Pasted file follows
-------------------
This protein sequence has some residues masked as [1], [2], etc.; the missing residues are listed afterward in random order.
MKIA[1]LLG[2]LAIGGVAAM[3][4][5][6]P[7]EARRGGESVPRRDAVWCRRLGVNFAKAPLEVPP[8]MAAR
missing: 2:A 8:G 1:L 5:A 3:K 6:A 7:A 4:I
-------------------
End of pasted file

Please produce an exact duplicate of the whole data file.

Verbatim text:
This protein sequence has some residues masked as [1], [2], etc.; the missing residues are listed afterward in random order.
MKIA[1]LLG[2]LAIGGVAAM[3][4][5][6]P[7]EARRGGESVPRRDAVWCRRLGVNFAKAPLEVPP[8]MAAR
missing: 2:A 8:G 1:L 5:A 3:K 6:A 7:A 4:I